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The Food

Mushroom Hunting

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Fresh Girolles

When spring arrives in the Creuse the rain falls often, the weather begins to warm, and most importantly- the mushrooms begin popping up everywhere.

The Creuse is well known for it’s wild mushrooms, and there is a wide variety of species which are commonly harvested. From tiny white agaric growing in the meadows, to oyster mushrooms growing from dead trees, the land provides seemingly endless supplies of fresh mushrooms for anyone who cares to spend a few minutes looking. Two of the most common and sought after varieties in the area include Cèpes and Girolles (Chantrelles). It’s the delicious and plentiful Girolles that we are hunting today.

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Just to Prove That They Really Existed.

People take pictures of the Summer,
Just in case someone thought they had missed it,
And to proved that it really existed.
-The Kinks

Summer is here and the garden is full. It’s a wonderful time of year to be in Le Vignaud, and living off the land becomes easier, healthier, and oh so enjoyable. Cherry trees are full this time of year, mushrooms are popping in the woods, and all the fresh veggies you can eat are at your fingertips.

It’s oh so hard to believe that back in cold, grey February a few friends started digging the muddy French soil and now a few months down the road there’s a garden full of beautiful food for many people. Friends have come and gone, each having put a hand to help the garden along; Some have eaten, some have cooked, but I hope all have learned and enjoyed this experience. For me it has truly been special, looking back a few months and now suddenly nature has worked her wonders on the rich earth and we are blessed with its bounty. I have been eating dailiy from the garden for a few months now, but it is only now coming into it’s full prime. Even the tomatoes are near ripe…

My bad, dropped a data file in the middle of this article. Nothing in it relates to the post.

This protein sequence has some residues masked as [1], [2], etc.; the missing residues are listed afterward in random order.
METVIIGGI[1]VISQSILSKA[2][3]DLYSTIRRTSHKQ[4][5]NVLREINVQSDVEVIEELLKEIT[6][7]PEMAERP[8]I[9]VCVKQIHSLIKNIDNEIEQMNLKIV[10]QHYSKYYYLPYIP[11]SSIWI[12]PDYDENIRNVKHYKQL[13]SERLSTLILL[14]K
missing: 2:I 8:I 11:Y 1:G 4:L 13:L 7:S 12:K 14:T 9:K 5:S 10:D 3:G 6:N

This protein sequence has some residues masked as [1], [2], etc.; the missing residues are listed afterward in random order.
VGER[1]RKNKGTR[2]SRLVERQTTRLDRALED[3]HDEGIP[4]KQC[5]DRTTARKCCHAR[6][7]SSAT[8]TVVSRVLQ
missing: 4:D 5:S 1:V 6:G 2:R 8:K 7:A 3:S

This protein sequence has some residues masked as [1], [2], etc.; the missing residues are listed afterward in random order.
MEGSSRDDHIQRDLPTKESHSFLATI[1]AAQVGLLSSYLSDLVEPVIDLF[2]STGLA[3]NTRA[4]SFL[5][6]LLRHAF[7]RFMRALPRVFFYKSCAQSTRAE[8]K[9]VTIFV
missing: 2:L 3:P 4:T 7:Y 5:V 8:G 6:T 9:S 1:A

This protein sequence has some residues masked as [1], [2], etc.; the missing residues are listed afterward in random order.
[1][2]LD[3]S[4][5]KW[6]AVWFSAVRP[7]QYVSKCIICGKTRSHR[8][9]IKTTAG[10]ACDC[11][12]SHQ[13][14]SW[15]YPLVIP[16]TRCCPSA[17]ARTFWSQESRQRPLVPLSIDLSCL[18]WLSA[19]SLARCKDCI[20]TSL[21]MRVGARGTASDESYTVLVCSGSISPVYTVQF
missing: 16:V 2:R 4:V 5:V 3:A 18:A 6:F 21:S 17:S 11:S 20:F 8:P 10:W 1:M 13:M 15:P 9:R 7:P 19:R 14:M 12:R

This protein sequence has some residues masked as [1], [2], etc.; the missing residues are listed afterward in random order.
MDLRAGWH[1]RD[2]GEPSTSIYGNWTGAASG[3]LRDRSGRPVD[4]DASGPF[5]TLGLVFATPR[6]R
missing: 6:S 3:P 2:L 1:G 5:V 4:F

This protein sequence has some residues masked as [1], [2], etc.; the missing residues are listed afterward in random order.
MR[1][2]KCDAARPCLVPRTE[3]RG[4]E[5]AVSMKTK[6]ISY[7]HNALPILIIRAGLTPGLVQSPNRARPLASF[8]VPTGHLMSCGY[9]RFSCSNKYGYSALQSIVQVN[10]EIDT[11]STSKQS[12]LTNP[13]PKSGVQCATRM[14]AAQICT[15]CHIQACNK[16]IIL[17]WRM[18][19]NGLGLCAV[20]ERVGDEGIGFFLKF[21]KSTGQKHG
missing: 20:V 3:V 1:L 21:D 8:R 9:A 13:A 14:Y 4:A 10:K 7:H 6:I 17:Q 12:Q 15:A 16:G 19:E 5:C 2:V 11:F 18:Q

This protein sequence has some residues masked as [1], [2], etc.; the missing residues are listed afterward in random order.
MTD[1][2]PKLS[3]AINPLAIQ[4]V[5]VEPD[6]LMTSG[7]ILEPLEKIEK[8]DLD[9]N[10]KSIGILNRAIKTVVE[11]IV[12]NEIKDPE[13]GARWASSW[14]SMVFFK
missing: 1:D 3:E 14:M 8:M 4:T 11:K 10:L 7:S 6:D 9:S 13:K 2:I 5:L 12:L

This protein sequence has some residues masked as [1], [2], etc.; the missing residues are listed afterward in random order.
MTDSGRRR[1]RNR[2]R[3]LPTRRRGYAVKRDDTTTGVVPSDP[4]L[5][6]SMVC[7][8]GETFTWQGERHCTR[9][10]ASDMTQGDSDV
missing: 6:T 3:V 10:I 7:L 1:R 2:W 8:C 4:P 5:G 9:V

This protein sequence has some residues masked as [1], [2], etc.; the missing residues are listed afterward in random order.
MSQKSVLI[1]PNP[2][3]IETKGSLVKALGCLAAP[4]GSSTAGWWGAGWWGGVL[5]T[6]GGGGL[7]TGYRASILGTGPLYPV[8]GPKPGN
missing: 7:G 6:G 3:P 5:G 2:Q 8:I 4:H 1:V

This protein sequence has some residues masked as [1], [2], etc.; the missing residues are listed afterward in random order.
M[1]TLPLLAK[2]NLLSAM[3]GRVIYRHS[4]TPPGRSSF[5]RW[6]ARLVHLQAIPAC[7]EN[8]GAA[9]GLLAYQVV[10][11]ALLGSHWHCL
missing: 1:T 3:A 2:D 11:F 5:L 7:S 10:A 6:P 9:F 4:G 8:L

Hey Clint, remember this?

Real French Bread

Jeneanne with her Spoils

Jeanine with her Spoils

One of my favorite experiences in France has been the boulangeries. The back wall is lined with baskets of baguettes and other breads, while the display cases are filled with everything from €,80 croissants to €16,00 tartes. My favorite snacks were plain croissants or chausson pommes, an apple filled pastry, but I would love a chance to taste anything in those bakeries.

The boulangeries are wonderful all over France, but the Le Vignaud experience was special. There is no boulangerie in the village, so the bread is delivered several times a week in a bread truck. The driver would blast his horn and park a few houses away, and after running upstairs for my wallet I would trot down the street and stand with the other villagers as we bought our bread for the day. It was a good chance to say hello to the neighbors and let them know I can say more than “Bonjour,” although there’s not much more than that. I was able to practice my numbers in French when the driver told me the total, and I tried to make small talk. But even with the language barrier, it was still an integral part of my stay in France and specifically Le Vignaud.

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